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How to Use LinkedIn to Get a Job

This article is Part 2 of a post called Stressed, Blessed, and LinkedIn Obsessed which focuses on building a great LinkedIn profile. In order to get the most out of this post, we recommend you read that one first.

Now that your LinkedIn profile is ready to go, it's time to start using the platform strategically! Being competitive on LinkedIn isn't just about having a great profile. You need to pay equal attention to which companies you are following, who you are connecting with, what you are posting, who you are messaging, and how you're optimizing your profile.

First things first, it's important to understand how recruiters use LinkedIn. Recruiters have an entirely different LinkedIn platform than we do. It's called LinkedIn Recruiter. Pretty good name, huh? Anyway. This platform is basically the ultimate social media stalking tool. We normal people only have access to public profiles and the people we're connected with. But recruiters have access to profiles of over 500 million LinkedIn members. They can search for candidates faster than we ever could due to search filters and recommendations from the site, as well as find candidates simply by narrowing profiles down to ones that match the criteria for the positions they're looking to fill. Recruiters also have the ability to reach out to hundreds of candidates quickly through InMail (LinkedIn DMs), and they can easily build, track, and mange their talent pipeline on LinkedIn alone. Long story short - this blog post is going to teach you how to strategically use LinkedIn in order to get your profile noticed by recruiters.

1. Turn on your "Career Interest" button. Go to your profile, scroll down to the light blue box right below the About section, and click on the small white box that says "Career interests." Click the little button so that it says "on." This will let recruiters know that you're looking for opportunities. LinkedIn will then walk you through the rest of the steps you need to complete. Steps will include selecting what kind of opportunities you're interested in, identifying the locations you'd consider, and writing a message to recruiters explaining who you are and what you're looking for. All of this will take no more than 5 minutes, tops.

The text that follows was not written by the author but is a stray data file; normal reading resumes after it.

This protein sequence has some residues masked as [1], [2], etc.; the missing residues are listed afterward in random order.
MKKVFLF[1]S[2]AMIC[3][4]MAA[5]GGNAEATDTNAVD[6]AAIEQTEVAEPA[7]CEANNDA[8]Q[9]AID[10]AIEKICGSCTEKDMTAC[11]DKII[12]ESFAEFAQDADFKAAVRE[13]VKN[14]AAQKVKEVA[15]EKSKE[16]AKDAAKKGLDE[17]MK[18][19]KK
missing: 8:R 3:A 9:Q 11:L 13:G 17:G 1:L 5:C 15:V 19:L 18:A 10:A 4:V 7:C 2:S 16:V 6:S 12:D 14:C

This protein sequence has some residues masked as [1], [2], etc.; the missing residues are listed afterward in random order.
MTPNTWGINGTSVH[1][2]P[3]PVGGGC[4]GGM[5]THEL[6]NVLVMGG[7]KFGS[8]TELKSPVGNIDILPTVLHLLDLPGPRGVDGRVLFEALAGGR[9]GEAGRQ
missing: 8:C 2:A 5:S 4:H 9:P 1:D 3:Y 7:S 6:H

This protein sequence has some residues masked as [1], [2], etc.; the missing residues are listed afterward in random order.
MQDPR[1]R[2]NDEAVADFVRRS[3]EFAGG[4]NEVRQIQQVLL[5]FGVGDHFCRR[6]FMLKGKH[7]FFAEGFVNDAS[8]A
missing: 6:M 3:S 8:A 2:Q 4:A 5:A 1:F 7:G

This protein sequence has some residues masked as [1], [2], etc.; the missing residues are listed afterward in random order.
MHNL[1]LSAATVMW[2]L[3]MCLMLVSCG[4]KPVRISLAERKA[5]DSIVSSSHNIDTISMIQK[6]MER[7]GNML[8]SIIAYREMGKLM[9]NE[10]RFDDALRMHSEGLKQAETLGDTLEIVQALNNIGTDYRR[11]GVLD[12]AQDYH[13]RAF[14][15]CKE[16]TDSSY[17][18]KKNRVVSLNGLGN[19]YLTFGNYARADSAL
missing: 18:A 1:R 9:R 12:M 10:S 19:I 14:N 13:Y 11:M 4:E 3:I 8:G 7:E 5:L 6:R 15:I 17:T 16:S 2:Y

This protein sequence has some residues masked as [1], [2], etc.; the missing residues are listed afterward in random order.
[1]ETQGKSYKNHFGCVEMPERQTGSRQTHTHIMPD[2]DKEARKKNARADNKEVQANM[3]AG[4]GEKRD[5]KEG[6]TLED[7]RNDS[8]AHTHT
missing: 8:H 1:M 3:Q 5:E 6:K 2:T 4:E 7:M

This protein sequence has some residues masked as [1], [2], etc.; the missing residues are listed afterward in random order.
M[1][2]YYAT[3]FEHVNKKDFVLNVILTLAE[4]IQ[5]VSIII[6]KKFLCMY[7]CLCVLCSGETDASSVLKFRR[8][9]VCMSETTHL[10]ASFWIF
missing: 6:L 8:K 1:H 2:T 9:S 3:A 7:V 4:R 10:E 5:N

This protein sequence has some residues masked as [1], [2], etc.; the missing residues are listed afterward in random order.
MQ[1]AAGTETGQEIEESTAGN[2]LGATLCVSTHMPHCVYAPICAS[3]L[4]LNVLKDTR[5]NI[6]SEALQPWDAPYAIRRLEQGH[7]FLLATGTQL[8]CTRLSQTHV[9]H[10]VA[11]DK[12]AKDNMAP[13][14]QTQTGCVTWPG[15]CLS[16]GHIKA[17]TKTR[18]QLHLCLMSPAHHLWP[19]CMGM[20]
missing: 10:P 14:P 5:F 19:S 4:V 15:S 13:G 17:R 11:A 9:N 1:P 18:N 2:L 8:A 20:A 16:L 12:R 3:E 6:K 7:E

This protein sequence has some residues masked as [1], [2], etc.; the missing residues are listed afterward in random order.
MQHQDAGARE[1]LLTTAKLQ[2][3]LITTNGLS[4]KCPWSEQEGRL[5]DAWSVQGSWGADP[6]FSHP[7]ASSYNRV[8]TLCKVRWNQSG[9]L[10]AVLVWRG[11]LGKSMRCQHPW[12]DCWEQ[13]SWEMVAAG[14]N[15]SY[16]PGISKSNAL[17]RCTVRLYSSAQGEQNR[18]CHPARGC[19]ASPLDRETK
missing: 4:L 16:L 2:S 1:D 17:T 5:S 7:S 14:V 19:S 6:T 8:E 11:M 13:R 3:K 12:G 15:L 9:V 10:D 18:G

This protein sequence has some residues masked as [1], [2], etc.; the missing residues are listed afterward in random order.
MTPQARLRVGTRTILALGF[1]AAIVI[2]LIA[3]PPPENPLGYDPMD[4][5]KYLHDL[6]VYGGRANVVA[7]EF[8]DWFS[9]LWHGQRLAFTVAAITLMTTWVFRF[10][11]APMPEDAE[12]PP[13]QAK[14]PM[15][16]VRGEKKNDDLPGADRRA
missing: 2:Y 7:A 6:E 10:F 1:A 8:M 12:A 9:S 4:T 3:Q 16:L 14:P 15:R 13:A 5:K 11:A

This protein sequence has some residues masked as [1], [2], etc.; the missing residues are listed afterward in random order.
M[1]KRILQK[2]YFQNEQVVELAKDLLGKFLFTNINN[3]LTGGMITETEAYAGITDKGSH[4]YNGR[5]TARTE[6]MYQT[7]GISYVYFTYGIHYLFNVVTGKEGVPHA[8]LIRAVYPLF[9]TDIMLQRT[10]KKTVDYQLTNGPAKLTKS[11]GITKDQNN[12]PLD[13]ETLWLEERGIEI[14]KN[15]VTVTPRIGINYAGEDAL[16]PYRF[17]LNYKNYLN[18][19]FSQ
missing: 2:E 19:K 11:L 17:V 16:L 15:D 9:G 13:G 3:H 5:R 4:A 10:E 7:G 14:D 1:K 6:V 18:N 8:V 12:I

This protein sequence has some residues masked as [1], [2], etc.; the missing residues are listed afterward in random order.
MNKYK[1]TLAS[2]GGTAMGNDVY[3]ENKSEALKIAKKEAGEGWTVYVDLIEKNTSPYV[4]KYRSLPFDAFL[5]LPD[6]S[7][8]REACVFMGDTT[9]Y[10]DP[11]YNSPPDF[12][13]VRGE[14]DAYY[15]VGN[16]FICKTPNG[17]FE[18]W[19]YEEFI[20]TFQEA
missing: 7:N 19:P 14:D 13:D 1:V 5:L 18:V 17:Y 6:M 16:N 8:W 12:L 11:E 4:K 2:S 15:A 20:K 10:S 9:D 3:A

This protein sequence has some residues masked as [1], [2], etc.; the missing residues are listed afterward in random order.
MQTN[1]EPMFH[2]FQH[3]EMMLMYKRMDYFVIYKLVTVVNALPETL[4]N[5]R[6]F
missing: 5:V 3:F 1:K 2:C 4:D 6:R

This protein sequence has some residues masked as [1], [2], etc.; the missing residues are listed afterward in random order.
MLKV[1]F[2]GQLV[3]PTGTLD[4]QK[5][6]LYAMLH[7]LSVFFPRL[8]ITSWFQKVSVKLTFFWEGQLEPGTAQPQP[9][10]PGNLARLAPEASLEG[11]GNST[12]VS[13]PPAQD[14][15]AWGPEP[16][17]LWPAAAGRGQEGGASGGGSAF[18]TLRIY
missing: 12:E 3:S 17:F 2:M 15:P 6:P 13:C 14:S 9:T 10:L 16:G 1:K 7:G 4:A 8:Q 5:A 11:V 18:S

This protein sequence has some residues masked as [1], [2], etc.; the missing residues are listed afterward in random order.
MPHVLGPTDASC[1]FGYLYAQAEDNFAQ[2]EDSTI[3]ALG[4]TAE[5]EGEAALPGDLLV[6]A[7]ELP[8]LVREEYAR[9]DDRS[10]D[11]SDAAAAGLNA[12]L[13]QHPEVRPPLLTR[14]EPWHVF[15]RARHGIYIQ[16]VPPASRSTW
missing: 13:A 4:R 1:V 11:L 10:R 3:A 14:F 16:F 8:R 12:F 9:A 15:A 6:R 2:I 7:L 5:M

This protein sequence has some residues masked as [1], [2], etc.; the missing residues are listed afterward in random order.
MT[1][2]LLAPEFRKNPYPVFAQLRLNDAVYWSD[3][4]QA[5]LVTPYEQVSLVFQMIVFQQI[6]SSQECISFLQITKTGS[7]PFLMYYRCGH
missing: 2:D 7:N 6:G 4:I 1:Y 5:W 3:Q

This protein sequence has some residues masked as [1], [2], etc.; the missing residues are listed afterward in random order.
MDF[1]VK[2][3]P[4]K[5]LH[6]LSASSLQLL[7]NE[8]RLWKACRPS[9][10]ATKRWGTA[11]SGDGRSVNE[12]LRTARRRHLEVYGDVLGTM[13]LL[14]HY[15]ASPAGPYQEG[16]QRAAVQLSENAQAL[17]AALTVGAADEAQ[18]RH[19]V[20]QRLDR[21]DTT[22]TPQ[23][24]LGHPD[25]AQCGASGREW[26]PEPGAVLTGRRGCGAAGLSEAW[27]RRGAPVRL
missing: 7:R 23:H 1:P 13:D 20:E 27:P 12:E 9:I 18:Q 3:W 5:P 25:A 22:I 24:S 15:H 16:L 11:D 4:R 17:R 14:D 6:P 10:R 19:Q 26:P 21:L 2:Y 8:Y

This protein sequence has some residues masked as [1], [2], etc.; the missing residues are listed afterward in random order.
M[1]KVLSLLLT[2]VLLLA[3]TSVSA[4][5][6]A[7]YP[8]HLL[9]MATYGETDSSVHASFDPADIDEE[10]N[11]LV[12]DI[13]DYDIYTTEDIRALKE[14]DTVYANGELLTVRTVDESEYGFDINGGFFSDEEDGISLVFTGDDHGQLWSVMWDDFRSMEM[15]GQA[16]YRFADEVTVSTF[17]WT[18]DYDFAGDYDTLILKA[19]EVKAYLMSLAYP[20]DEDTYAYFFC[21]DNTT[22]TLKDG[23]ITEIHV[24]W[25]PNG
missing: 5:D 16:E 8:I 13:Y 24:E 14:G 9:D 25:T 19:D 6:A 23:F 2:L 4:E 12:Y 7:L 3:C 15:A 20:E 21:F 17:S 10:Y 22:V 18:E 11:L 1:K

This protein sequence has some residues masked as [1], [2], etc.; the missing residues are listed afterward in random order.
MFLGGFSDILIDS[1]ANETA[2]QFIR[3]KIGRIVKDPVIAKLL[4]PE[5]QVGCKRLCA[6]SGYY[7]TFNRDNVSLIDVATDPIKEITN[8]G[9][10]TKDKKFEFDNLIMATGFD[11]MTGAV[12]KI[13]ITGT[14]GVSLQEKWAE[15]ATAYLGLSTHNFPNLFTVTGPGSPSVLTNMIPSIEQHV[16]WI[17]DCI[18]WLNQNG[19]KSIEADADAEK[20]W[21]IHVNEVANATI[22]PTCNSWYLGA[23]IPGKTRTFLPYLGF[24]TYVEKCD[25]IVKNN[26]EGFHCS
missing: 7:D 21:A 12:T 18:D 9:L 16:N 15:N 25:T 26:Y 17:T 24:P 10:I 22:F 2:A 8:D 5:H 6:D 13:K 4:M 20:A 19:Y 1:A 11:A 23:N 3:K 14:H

2. Follow companies that you're interested in working for. When recruiters are searching for candidates, one of the filters they use to narrow down profiles is based on who is engaged with their company. In order to be "engaged" with the company, you have to follow the company. If you follow the company, you will appear in the recruiters' filtered search results as "engaged." In order to follow a company, simply go to the company's main LinkedIn page and click the big blue "+Follow" button. An additional benefit to following the company is that their posts will show up in your LinkedIn news feed. This is a great way to stay up-to-date on what is currently happening at the company, what initiatives they're working on, and the company's latest job openings. This information will definitely come in handy when applying for and landing an interview with said company.